sketchglass (author)  adeimar1 month ago

Should work!

Ninzerbean5 months ago

My citric acid is in powder form, therefor do you mean 1/2 ounce by weight or volume (like a tablespoon), with 15 ounces of water by weight or volume?

sketchglass (author)  Ninzerbean5 months ago
I used about 15 fluid ounces of water and maybe 1-3 tablespoons of powder. It doesn't matter how much citric acid powder you add, just experiment. If nothing seems to be happening, add more. There's no harm in using a lot, just keep an eye on your parts. Post back with your results!
Thank you for getting back to me so quickly. Unbeknownst to me I had copper and brass stuff in my pile of rusty and corroded scraps from using my metal detector. I used 1 rounded tablespoon of citric acid powder to 16 ounces of hot water. It was fun to see the huge difference and I only wish I had taken a 'before' picture to go with the 'after' picture. So, just so anyone knows, copper and brass and non ferrous metals are not so good to clean this way. My stuff is kinda pitted and rough but it's ok, I should have examined it more closely. Thank you again for sharing. I have used the electrolysis method with great success but it's a hassle to set up. This is so easy.
NitroRustlerDriver made it!7 months ago

Used this on a small metal lathe I am currently restoring. Worked great!

Chuck Complete.jpgCompound Rest.jpgCross Slide.jpgLathe Before3.jpgUn-Rusted Coumpound Rest.jpgUn-Rusted Parts2.jpg
sketchglass (author)  NitroRustlerDriver5 months ago

Nice before and after pictures! that's a neat little lathe, how's the restoration coming?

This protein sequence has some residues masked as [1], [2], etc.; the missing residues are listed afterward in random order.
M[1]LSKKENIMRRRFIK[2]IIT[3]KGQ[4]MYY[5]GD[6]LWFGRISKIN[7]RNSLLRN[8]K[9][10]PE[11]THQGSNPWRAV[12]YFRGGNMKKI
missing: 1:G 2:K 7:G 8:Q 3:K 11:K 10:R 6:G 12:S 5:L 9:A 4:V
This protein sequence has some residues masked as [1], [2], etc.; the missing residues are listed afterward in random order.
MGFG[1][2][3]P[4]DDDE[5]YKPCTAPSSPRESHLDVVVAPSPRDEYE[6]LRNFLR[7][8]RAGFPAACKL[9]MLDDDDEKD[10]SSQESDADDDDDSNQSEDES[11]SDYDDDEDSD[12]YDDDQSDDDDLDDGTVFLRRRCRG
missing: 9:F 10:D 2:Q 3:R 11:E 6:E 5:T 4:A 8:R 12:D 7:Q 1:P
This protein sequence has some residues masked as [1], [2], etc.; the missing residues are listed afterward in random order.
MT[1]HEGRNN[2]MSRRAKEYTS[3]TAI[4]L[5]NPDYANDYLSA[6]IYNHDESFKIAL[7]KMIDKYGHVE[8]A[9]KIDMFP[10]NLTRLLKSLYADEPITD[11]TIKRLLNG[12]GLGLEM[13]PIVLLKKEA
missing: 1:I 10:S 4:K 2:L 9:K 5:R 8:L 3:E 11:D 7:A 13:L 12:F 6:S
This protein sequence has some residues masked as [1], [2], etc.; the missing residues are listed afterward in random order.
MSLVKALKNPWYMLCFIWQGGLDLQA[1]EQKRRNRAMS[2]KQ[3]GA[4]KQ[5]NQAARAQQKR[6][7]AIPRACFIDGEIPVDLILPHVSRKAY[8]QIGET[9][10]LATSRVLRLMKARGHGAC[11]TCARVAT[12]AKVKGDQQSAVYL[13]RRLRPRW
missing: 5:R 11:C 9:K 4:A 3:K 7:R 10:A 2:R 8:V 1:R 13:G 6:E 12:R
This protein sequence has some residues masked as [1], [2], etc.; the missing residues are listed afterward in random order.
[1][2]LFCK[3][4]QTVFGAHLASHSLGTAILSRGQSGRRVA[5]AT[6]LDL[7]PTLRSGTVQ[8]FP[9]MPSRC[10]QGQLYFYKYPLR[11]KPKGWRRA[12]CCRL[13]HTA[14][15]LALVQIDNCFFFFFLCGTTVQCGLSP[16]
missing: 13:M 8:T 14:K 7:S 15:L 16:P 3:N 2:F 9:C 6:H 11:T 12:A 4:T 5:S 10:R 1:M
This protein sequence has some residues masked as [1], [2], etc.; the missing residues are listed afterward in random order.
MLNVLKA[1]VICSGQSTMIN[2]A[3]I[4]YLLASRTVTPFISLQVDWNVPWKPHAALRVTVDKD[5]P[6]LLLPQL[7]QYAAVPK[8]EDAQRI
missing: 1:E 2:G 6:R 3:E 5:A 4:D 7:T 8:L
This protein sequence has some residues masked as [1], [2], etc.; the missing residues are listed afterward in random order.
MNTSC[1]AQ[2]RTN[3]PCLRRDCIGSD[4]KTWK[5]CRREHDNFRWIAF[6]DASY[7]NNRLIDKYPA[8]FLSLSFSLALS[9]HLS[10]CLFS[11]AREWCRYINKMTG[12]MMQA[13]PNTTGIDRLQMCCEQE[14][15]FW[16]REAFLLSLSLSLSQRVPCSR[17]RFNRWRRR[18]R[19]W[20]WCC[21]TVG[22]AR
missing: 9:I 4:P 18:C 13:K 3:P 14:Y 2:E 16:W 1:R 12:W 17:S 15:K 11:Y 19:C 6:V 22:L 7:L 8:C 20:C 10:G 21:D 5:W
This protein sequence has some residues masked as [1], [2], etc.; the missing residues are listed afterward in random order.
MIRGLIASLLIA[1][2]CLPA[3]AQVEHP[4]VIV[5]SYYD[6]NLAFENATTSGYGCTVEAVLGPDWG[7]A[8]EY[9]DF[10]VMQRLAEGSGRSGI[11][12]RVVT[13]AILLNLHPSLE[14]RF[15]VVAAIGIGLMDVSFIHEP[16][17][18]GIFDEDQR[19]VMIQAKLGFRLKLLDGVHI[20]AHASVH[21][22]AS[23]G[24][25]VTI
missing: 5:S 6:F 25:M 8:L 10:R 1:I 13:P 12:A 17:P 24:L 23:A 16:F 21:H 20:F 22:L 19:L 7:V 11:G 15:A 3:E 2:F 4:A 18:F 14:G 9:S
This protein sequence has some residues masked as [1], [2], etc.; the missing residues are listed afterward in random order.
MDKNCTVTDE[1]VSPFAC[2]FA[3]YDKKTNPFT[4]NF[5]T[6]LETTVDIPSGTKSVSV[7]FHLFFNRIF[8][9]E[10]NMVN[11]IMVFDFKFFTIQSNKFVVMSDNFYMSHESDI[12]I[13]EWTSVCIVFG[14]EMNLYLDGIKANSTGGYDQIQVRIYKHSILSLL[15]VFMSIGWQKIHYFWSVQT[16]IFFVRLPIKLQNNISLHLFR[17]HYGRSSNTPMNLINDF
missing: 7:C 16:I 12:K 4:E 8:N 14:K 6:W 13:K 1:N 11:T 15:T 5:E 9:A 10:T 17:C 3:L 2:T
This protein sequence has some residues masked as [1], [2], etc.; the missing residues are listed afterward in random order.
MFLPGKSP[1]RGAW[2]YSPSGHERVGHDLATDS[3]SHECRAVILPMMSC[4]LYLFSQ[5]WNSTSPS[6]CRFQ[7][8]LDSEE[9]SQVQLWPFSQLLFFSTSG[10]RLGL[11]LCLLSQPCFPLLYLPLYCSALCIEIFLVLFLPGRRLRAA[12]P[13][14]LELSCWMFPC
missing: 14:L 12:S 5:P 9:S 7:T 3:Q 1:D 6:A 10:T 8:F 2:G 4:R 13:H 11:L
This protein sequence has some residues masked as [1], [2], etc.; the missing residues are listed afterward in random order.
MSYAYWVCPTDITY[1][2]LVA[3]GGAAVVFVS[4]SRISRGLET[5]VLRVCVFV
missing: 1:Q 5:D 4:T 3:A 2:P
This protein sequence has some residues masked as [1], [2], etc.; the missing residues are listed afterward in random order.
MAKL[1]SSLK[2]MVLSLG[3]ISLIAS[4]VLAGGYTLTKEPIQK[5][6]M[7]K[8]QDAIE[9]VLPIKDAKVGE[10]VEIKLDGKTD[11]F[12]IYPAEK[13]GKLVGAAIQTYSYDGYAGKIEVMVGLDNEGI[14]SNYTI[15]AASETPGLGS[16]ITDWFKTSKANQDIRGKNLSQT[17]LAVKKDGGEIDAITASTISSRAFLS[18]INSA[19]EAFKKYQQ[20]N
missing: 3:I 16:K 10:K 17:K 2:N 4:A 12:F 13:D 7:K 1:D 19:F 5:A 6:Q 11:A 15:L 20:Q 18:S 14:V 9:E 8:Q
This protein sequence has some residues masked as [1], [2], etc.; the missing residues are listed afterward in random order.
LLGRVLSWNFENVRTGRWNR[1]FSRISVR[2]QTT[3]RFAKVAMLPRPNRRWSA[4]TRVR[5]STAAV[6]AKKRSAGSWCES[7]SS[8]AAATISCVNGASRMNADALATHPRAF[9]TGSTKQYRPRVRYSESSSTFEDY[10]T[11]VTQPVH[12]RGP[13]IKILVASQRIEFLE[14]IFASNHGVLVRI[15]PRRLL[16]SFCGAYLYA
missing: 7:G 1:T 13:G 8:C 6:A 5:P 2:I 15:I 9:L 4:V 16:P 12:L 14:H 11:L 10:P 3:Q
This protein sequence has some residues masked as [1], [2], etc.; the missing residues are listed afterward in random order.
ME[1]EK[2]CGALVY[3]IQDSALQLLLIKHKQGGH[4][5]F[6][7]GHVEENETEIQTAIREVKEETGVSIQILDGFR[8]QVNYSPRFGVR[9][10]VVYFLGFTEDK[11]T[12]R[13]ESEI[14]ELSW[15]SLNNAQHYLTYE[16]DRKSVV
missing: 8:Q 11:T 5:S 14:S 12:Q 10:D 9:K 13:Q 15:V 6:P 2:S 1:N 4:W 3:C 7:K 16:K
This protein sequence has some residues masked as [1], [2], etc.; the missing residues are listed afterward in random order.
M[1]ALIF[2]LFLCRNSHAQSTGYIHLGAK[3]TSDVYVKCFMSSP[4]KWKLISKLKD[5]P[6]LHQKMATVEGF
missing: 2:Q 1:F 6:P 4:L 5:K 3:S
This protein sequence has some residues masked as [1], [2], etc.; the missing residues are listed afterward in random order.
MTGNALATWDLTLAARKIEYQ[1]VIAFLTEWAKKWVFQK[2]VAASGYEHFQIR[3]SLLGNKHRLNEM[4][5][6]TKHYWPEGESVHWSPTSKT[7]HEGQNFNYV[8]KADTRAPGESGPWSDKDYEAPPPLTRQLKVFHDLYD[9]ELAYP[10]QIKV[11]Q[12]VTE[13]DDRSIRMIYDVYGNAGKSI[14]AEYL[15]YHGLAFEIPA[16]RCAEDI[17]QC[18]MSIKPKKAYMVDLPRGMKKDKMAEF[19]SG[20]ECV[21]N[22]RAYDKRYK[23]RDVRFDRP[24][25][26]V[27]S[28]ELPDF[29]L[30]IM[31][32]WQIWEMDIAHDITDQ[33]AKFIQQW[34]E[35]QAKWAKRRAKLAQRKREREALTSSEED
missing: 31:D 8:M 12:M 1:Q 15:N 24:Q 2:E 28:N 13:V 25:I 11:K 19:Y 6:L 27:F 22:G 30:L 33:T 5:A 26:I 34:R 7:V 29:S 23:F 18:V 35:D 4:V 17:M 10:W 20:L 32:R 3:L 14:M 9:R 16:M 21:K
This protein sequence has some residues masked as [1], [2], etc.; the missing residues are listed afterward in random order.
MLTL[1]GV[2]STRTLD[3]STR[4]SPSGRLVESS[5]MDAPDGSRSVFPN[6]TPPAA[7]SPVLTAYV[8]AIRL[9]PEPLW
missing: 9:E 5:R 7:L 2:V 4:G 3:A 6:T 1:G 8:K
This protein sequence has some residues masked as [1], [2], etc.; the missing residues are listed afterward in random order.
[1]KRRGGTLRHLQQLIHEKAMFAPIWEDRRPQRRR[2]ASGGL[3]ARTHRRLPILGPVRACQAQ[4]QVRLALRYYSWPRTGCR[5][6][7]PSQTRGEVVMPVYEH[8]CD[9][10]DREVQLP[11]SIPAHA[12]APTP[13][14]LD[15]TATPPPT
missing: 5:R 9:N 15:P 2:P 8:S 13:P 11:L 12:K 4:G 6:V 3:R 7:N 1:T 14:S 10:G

Currently stalled. Cold weather has set in and I am unable to paint in the garage, which is the next step. First chance I get to start working on this again, I will.
Fikjast Scott8 months ago

Thank you for posting this, I can really use this process. I have tried other things, but I like your success.

The Rambler8 months ago

I bought a machete at an auction that has engraving on the blade but is also pretty rusty. Do you know of any solutions for removing the rust without damaging the etching?

sketchglass (author)  The Rambler8 months ago

You might try electrolysis:

Coke works to.

To what?

No, Coke does not work.
I certainly does, the cheaper the better! Use it all the time, it also works for freeing stuck threads on bolts.
I agree, coke of any sort (cheaper the better though) does work. It's the phosphoric acid in it that is the key ingredient here. Commercial rust removing preparations like POR 15 products use phosphoric acid. Personally, I think electrolysis is the most effective method but, as the author has stated, it is a little bit nasty. Citric acid is a good 'green' method of rust removal so, thank you for this 'ible' :)
Maybe YOUR Coke has more phosphoric acid than OUR. I tried it some years ago, even boiling in it the nails, but the result was too poor to say "it works".

I will try citric acid, if I can get it.
I have taken a can of coke and poured in the spark plug holes siezed 50s and sixies V8s and let it wait a day or two an pull started them with another car and roled the engine right over! Coke works well on steel and iron but not so much on aluminum.
If you can find mexican made coke made with real sugar cain it works so much better than the US made with corn surip, I don't know why.